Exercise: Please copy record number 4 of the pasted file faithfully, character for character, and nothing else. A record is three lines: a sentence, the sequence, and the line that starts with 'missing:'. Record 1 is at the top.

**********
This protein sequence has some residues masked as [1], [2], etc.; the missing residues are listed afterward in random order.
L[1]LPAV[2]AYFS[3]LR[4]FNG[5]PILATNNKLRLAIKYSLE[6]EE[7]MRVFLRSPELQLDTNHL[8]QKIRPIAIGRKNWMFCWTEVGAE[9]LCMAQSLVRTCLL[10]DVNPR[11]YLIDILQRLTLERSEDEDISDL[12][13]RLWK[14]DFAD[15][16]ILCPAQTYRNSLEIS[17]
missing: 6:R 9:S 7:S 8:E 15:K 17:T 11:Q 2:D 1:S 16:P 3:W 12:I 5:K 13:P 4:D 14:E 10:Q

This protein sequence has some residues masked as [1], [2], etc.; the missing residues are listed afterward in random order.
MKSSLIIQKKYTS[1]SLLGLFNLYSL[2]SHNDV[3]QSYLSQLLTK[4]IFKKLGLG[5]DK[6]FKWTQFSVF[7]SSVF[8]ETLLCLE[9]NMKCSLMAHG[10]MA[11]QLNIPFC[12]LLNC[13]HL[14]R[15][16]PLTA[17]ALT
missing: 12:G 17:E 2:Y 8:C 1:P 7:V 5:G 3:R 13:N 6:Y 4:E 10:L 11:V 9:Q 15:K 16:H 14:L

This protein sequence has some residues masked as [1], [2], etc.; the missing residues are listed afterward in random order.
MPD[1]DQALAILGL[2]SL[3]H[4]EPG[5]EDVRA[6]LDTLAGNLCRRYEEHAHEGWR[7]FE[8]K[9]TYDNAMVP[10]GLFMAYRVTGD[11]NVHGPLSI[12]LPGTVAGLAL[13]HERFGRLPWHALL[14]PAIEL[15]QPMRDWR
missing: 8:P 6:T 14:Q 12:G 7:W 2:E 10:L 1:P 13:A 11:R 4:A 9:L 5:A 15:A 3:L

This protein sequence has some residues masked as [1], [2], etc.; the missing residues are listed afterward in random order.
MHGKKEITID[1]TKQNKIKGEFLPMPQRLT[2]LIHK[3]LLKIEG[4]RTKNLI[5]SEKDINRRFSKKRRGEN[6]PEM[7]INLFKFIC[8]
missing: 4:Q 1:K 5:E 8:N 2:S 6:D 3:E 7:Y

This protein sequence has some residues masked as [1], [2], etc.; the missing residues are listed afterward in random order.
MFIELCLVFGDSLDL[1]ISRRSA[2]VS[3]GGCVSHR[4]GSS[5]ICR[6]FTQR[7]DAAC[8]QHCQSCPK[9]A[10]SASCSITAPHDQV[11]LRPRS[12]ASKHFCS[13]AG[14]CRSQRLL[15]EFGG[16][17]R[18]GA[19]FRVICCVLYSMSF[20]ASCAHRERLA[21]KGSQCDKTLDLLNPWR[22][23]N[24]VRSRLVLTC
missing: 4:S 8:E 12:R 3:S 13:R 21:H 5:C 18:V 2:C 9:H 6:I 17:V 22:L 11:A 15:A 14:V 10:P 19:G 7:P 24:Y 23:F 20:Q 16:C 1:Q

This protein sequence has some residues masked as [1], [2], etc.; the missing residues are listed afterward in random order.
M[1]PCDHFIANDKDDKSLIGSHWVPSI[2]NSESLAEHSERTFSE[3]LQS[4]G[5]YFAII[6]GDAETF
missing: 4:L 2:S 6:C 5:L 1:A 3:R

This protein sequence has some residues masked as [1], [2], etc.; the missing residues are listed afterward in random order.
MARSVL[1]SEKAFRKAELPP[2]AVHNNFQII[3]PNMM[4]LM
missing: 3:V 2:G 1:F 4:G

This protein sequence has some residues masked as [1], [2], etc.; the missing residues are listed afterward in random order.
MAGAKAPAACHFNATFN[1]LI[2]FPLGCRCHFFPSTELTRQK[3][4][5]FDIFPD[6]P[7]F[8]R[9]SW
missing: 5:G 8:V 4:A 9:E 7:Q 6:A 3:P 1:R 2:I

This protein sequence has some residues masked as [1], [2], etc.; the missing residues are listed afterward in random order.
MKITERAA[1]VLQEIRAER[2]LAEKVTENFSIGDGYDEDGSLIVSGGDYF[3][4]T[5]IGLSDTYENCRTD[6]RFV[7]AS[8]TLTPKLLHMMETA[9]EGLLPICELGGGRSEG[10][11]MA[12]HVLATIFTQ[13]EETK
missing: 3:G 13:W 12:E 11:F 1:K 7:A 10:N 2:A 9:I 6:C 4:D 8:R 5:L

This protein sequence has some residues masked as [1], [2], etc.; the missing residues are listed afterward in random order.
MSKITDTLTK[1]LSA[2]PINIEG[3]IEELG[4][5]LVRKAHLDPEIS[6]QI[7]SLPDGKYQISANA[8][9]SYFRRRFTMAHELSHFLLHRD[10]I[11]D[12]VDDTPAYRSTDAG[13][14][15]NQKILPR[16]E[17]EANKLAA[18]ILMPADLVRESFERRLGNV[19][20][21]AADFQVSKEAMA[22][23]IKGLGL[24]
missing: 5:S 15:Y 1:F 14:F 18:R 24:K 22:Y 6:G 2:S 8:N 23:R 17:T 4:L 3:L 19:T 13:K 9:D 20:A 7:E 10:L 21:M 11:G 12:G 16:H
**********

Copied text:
This protein sequence has some residues masked as [1], [2], etc.; the missing residues are listed afterward in random order.
MHGKKEITID[1]TKQNKIKGEFLPMPQRLT[2]LIHK[3]LLKIEG[4]RTKNLI[5]SEKDINRRFSKKRRGEN[6]PEM[7]INLFKFIC[8]
missing: 4:Q 1:K 5:E 8:N 2:S 6:D 3:E 7:Y